a cobalt containing iron oxide surface layer, the average concentration of cobalt in the surface layer of the outermost 10% by weight of the pigment being on average at least five times as high as the average concentration of cobalt in the innermost 50% by weight of the cobalt-containing iron oxide core
said process comprising the steps of coating a cobalt-containing berthollide in which the evenly distributed cobalt average concentration is 0.1 to 1.0% by weight, calculated as Co, based on the iron oxide contained therein, with a cobalt compound or a cobalt compound and an iron compound in an aqueous phase.
6. Cobalt-containing iron oxide pigment comprising
a cobalt-containing iron oxide core, the average concentration of cobalt distributed evenly in the innermost 50% by weight of the cobalt-containing iron oxide core being from 0.1 to 1.0% by weight, calculated as Co, based on iron oxide contained therein, and the content of Fe2+ in the core being from 16 to 22% by weight based on the iron oxide contained in the cobalt-containing iron oxide core; and
a cobalt containing iron oxide surface layer, the average concentration of cobalt in the surface layer of the outermost 10% by weight of the pigment being on average at least five times as high as the average concentration of cobalt in the innermost 50% by weight of the cobalt-containing iron oxide core
produced by a process comprising coating a cobalt-containing berthollide in which the evenly distributed cobalt average concentration is 0.1 to 1.0% by weight, calculated as Co, based on the iron oxide contained therein, with a cobalt compound or a cobalt compound and an iron compound in an aqueous phase.
7. A magnetic recording medium comprising a support and coated thereon a coating composition composed of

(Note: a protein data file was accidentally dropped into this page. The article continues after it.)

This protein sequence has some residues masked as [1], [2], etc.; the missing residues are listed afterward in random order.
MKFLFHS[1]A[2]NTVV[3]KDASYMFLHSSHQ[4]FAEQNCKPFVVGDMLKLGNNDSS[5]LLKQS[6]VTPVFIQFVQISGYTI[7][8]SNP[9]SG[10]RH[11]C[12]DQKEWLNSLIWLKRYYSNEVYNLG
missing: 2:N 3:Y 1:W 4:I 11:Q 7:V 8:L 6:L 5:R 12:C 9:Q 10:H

cobalt-containing iron oxide pigments comprising a cobalt-containing iron oxide core, the average concentration of cobalt distributed evenly in the innermost 50% by weight of the cobalt-containing iron oxide core being from 0.1 to 1.0% by weight, calculated as Co, based on iron oxide contained therein, and the content of Fe2+ in the core being from 16 to 22% by weight based on the iron oxide contained in the cobalt-containing iron oxide core;
a cobalt-containing iron oxide surface layer, the average concentration of cobalt in the surface layer of the outermost 10% by weight of the pigment being on average at least five times as high as the average concentration of cobalt in the innermost 50% by weight of the cobalt-containing iron oxide core; and
a binder resin.
8. A cobalt-containing iron oxide pigment comprising
a cobalt-containing iron oxide core, the average concentration of cobalt distributed evenly in the innermost 50% by weight of the cobalt-containing iron oxide core being from 0.1 to 1.0% by weight, calculated as Co, based on the iron oxide contained therein, and the content of Fe2+ in the core being from 16 to 22% by weight based on the iron oxide contained in the cobalt-containing iron oxide core; and
a cobalt-containing iron oxide surface layer, the average concentration of cobalt in the surface layer of the outermost 10% by weight of the pigment being on average at least five times as high as the average concentration of cobalt in the innermost 50% by weight of the cobalt-containing iron oxide core, wherein the core is represented by the formula: